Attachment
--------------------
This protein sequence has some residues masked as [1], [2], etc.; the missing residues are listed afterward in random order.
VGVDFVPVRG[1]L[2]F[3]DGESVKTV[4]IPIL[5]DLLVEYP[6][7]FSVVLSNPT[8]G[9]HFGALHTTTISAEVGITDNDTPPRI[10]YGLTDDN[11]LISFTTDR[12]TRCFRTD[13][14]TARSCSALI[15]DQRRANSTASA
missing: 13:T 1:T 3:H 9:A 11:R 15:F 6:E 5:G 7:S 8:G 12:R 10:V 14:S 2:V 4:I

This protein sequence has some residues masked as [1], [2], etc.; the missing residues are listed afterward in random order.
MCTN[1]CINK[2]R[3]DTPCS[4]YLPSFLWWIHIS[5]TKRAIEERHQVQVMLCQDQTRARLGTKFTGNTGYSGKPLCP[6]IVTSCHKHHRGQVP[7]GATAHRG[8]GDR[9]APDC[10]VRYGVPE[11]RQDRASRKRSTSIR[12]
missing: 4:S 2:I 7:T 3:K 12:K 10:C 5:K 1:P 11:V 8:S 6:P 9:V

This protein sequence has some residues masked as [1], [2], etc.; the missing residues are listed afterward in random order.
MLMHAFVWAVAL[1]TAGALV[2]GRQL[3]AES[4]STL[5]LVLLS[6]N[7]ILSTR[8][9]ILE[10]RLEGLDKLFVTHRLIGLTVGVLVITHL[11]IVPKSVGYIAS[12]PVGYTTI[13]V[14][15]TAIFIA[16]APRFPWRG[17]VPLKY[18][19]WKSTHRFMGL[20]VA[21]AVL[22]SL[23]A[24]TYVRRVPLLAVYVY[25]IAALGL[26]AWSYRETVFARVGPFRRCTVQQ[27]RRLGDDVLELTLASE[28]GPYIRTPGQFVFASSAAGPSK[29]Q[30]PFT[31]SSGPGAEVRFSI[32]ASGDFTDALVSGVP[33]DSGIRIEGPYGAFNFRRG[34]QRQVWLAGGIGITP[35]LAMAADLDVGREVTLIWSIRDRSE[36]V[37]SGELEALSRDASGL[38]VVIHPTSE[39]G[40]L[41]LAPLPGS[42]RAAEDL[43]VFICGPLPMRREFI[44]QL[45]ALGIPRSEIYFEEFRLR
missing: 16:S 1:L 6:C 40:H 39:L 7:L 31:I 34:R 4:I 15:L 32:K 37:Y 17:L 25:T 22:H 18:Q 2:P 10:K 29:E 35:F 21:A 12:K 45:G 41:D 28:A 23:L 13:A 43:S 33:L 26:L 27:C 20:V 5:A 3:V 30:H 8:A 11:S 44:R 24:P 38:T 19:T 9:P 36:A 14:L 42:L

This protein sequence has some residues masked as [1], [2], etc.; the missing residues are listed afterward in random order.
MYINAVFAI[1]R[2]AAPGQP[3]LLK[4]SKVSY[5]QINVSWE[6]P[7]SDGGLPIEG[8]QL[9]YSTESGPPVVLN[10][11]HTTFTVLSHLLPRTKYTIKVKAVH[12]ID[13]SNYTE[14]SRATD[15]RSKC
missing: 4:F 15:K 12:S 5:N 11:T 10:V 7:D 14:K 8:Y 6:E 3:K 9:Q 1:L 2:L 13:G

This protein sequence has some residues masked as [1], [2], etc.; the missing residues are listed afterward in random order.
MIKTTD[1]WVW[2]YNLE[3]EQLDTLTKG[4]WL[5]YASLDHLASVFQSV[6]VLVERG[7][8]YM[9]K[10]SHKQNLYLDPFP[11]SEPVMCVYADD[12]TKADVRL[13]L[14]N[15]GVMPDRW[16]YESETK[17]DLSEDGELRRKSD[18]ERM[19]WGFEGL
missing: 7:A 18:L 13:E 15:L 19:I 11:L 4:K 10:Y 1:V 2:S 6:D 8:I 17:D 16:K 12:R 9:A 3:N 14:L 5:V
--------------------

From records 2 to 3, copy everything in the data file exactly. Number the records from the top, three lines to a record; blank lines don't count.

This protein sequence has some residues masked as [1], [2], etc.; the missing residues are listed afterward in random order.
MCTN[1]CINK[2]R[3]DTPCS[4]YLPSFLWWIHIS[5]TKRAIEERHQVQVMLCQDQTRARLGTKFTGNTGYSGKPLCP[6]IVTSCHKHHRGQVP[7]GATAHRG[8]GDR[9]APDC[10]VRYGVPE[11]RQDRASRKRSTSIR[12]
missing: 4:S 2:I 7:T 3:K 12:K 10:C 5:K 1:P 11:V 8:S 6:P 9:V

This protein sequence has some residues masked as [1], [2], etc.; the missing residues are listed afterward in random order.
MLMHAFVWAVAL[1]TAGALV[2]GRQL[3]AES[4]STL[5]LVLLS[6]N[7]ILSTR[8][9]ILE[10]RLEGLDKLFVTHRLIGLTVGVLVITHL[11]IVPKSVGYIAS[12]PVGYTTI[13]V[14][15]TAIFIA[16]APRFPWRG[17]VPLKY[18][19]WKSTHRFMGL[20]VA[21]AVL[22]SL[23]A[24]TYVRRVPLLAVYVY[25]IAALGL[26]AWSYRETVFARVGPFRRCTVQQ[27]RRLGDDVLELTLASE[28]GPYIRTPGQFVFASSAAGPSK[29]Q[30]PFT[31]SSGPGAEVRFSI[32]ASGDFTDALVSGVP[33]DSGIRIEGPYGAFNFRRG[34]QRQVWLAGGIGITP[35]LAMAADLDVGREVTLIWSIRDRSE[36]V[37]SGELEALSRDASGL[38]VVIHPTSE[39]G[40]L[41]LAPLPGS[42]RAAEDL[43]VFICGPLPMRREFI[44]QL[45]ALGIPRSEIYFEEFRLR
missing: 16:S 1:L 6:C 40:H 39:L 7:L 31:I 34:R 4:I 15:L 32:K 37:Y 17:L 25:T 22:H 18:Q 2:P 10:K 29:E 35:F 21:A 12:K 45:G 41:D 28:A 23:L 13:A 43:S 33:L 26:L 27:C 20:V 5:A 3:V 30:H 8:A 11:S 44:R 24:P 38:T 19:T 9:P 36:A 14:L 42:L